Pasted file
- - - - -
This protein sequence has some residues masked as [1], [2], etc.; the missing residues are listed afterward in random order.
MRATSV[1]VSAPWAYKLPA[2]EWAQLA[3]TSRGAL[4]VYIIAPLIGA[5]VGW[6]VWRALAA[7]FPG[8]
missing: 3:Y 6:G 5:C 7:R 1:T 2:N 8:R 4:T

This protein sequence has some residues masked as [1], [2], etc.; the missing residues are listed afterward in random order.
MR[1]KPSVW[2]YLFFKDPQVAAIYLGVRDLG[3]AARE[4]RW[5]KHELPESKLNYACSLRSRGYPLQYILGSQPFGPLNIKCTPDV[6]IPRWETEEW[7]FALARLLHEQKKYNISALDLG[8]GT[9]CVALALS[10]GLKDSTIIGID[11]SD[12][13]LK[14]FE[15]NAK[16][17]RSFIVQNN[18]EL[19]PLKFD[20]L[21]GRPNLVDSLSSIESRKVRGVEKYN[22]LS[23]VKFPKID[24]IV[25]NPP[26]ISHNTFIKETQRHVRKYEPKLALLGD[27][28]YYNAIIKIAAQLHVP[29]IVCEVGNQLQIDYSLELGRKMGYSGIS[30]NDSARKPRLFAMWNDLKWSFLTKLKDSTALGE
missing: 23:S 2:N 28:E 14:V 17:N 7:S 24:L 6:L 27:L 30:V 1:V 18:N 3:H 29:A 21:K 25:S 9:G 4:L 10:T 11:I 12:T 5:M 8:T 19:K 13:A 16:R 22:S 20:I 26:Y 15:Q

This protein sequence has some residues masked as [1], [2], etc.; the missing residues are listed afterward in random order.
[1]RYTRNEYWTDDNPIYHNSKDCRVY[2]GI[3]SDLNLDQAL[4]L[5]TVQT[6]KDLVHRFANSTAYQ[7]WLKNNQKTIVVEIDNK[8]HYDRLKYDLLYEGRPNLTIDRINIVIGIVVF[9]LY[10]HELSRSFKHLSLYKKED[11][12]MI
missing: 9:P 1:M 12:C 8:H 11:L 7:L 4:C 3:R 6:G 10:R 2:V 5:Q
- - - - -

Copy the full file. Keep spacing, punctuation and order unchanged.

This protein sequence has some residues masked as [1], [2], etc.; the missing residues are listed afterward in random order.
MRATSV[1]VSAPWAYKLPA[2]EWAQLA[3]TSRGAL[4]VYIIAPLIGA[5]VGW[6]VWRALAA[7]FPG[8]
missing: 3:Y 6:G 5:C 7:R 1:T 2:N 8:R 4:T

This protein sequence has some residues masked as [1], [2], etc.; the missing residues are listed afterward in random order.
MR[1]KPSVW[2]YLFFKDPQVAAIYLGVRDLG[3]AARE[4]RW[5]KHELPESKLNYACSLRSRGYPLQYILGSQPFGPLNIKCTPDV[6]IPRWETEEW[7]FALARLLHEQKKYNISALDLG[8]GT[9]CVALALS[10]GLKDSTIIGID[11]SD[12][13]LK[14]FE[15]NAK[16][17]RSFIVQNN[18]EL[19]PLKFD[20]L[21]GRPNLVDSLSSIESRKVRGVEKYN[22]LS[23]VKFPKID[24]IV[25]NPP[26]ISHNTFIKETQRHVRKYEPKLALLGD[27][28]YYNAIIKIAAQLHVP[29]IVCEVGNQLQIDYSLELGRKMGYSGIS[30]NDSARKPRLFAMWNDLKWSFLTKLKDSTALGE
missing: 23:S 2:N 28:E 14:V 17:N 7:S 24:L 6:L 27:L 30:V 1:V 18:N 3:H 29:A 21:K 25:S 9:G 4:L 10:T 11:I 12:T 5:M 8:T 19:K 13:A 16:R 22:S 20:I 26:Y 15:Q

This protein sequence has some residues masked as [1], [2], etc.; the missing residues are listed afterward in random order.
[1]RYTRNEYWTDDNPIYHNSKDCRVY[2]GI[3]SDLNLDQAL[4]L[5]TVQT[6]KDLVHRFANSTAYQ[7]WLKNNQKTIVVEIDNK[8]HYDRLKYDLLYEGRPNLTIDRINIVIGIVVF[9]LY[10]HELSRSFKHLSLYKKED[11][12]MI
missing: 9:P 1:M 12:C 8:H 11:L 7:L 4:C 3:R 6:G 10:R 2:V 5:Q